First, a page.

Completing a health assessment is not a new endeavor for most local communities or states. Measurement can be a technical challenge, but monitoring health status is part what governmental public health organizations do in delivering the 10 Essential Public Health Services; most do it well.
The real challenge often comes after the assessment, when it is time to prioritize health improvement challenges, plan and implement solutions, and measure the impact over time. Successfully creating and implementing a community health improvment plan (CHIP) or state health improvement plan (SHIP) often means:
- Recognizing what initiatives, ideas, people, or organizations have not been effective in the past
- Going somewhere we have never been and doing things we have never done
- Collaborating and innovating
- Taking risks and remaining open-minded
This really is a lot to ask, so it is no surprise that it often loses momentum and falls by the wayside. Succeeding here requires much more than holding a meeting and checking off a box; it calls for authentic partnership in the service of strategic change. The Public Health Foundation (PHF) approaches this process through a quality improvement (QI) lens, incorporating QI tools and frameworks to help a public health organization interpret and prioritize the challenges embedded in health assessment data; plan the changes needed; and implement solutions to improve health status. The elements of this approach are summarized below.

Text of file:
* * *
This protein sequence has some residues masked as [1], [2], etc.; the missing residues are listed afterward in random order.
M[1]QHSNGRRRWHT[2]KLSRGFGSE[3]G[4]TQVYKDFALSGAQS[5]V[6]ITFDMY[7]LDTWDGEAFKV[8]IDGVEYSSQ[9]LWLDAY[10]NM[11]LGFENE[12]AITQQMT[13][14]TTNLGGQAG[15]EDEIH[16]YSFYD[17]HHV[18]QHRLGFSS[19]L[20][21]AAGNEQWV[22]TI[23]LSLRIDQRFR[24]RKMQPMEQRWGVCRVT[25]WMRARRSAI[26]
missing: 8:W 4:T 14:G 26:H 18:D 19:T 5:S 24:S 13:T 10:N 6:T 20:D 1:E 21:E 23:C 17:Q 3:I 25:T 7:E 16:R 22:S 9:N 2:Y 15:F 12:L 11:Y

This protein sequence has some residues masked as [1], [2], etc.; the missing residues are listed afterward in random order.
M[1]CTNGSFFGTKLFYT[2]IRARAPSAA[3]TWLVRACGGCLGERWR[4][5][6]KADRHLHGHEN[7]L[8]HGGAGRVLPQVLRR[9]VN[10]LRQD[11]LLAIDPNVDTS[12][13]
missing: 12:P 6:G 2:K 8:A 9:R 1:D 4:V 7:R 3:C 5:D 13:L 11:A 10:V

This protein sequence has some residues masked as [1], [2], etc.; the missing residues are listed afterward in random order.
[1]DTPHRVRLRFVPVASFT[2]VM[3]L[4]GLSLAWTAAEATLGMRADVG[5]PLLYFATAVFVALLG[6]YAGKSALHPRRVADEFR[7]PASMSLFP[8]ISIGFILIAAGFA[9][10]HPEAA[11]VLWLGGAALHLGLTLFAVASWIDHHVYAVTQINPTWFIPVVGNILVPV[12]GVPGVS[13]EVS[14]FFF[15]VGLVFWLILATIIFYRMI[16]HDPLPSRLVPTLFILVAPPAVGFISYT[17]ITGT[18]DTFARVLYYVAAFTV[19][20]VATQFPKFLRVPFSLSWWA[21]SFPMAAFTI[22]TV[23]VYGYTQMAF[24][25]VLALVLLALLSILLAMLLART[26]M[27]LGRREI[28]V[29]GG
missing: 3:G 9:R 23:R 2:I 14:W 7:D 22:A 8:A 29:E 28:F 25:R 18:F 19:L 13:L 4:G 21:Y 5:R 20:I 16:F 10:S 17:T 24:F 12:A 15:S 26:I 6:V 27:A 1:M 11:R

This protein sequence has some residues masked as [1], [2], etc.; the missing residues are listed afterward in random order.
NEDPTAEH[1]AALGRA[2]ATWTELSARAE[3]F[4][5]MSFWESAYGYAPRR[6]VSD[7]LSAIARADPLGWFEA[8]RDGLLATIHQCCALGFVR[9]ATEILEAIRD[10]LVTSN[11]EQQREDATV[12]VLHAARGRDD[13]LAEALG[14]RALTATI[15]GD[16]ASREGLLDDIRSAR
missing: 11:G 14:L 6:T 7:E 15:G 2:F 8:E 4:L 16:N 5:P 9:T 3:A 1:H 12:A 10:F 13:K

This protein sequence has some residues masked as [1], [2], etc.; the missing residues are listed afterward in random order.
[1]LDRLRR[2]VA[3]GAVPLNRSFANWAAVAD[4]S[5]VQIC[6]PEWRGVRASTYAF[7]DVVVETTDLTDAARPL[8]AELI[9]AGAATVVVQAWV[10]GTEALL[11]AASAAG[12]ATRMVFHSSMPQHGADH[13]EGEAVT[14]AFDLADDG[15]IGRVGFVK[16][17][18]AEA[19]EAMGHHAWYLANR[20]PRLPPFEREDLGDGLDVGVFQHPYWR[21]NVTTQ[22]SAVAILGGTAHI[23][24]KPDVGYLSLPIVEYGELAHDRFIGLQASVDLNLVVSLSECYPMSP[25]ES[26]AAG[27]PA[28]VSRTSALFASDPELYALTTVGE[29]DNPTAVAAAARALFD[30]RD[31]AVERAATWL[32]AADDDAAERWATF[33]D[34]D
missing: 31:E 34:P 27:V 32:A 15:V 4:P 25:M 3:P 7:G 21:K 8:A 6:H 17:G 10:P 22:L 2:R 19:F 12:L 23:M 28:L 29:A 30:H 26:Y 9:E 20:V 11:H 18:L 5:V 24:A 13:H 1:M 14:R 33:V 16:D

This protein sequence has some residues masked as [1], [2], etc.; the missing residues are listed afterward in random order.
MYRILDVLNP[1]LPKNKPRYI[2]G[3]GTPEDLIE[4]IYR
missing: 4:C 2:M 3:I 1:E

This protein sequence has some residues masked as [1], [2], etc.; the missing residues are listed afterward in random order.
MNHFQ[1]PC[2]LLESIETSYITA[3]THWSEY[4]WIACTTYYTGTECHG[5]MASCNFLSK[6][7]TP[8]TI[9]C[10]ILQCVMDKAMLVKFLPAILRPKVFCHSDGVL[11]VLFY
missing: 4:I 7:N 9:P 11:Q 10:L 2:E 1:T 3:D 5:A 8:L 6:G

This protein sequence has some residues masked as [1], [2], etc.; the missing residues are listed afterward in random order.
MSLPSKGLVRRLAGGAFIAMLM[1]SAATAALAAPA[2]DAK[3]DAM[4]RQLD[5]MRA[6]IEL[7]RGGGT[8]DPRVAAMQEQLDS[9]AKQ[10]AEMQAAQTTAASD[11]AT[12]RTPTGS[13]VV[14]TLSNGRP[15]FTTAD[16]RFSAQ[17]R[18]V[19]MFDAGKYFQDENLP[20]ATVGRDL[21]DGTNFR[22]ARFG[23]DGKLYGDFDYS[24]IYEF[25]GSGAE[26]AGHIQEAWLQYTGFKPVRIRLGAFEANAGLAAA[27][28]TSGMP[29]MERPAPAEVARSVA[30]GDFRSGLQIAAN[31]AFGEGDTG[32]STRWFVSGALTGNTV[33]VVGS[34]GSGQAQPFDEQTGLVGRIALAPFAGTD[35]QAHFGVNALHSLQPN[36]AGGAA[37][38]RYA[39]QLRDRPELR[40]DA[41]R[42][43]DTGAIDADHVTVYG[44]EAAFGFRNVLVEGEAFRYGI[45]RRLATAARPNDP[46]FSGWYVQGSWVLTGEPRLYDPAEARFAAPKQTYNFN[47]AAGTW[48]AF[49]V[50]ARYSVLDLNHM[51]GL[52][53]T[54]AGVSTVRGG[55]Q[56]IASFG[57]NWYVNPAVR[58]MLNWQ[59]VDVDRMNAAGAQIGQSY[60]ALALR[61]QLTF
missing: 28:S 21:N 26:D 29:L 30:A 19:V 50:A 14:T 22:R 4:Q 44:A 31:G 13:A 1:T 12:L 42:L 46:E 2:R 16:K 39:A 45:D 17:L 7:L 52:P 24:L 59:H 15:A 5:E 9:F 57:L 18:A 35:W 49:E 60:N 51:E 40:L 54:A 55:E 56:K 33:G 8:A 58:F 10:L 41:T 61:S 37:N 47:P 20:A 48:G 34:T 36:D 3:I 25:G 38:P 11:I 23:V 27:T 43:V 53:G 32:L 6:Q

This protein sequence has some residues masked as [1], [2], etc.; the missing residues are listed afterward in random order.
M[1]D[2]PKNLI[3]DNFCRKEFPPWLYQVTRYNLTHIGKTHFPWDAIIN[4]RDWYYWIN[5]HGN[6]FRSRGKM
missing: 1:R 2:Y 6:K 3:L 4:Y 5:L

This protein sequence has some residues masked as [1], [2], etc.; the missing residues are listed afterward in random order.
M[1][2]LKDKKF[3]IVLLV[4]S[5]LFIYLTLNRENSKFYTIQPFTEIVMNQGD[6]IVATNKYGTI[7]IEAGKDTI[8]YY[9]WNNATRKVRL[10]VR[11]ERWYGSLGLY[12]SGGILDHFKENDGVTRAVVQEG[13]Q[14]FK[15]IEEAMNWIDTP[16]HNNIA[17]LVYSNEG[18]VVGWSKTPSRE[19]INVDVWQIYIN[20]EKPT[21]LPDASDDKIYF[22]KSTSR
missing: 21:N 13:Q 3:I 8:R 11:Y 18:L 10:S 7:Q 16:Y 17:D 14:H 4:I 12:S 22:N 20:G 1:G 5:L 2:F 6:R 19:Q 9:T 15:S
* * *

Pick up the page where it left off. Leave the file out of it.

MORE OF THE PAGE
Ready to put these steps into action in your community or state? Please contact Ron Bialek at (202)218-4420 or firstname.lastname@example.org.
I. Articulate the Challenge
Understand the Forces at Work. Use a Diagnostic Force Field Analysis to pinpoint the driving and restraining forces, assets, opportunities, risks, and liabilities at work in your community.
Convene Partners. Use a Stakeholder Analysis,* Community Stakeholder Services Map, and Community Membership Analysis Matrix to bring experts and thought partners from clinical, law enforcement, public health, healthcare, and community-based organizations to the table as a multi-sector change coalition.
Map the Drivers of Change. Use a Population Health Driver Diagram to map the primary and secondary drivers of improvement to the opioid crisis in your community.
II. Plan the Change
Assess Options. Use a Solution and Effect Diagram* or a Prioritization Matrix* to isolate the solutions best-suited to your community’s health challenges and best-aligned with your partners’ capacity, competencies, and experience.
Make an Action Plan. Use Flow Charts* and Gantt Charts* to plan deployment and evaluation of solutions in your community.
III. Implement Solutions
Deploy Change Teams. Use Tools for Team Management to select your team members, assign roles, and maintain momentum as solutions are tailored and piloted to respond to your local opioid crisis.
Monitor and Improve Results. Use the PDCA Cycle to test solutions to secondary drivers. Use Data-centric Tools* to measure impact. Use a Start-Stop-Continue-Improve Matrix* to adjust your solutions until measureable improvements appear.
*Tool included in the Public Health Quality Improvement Encyclopedia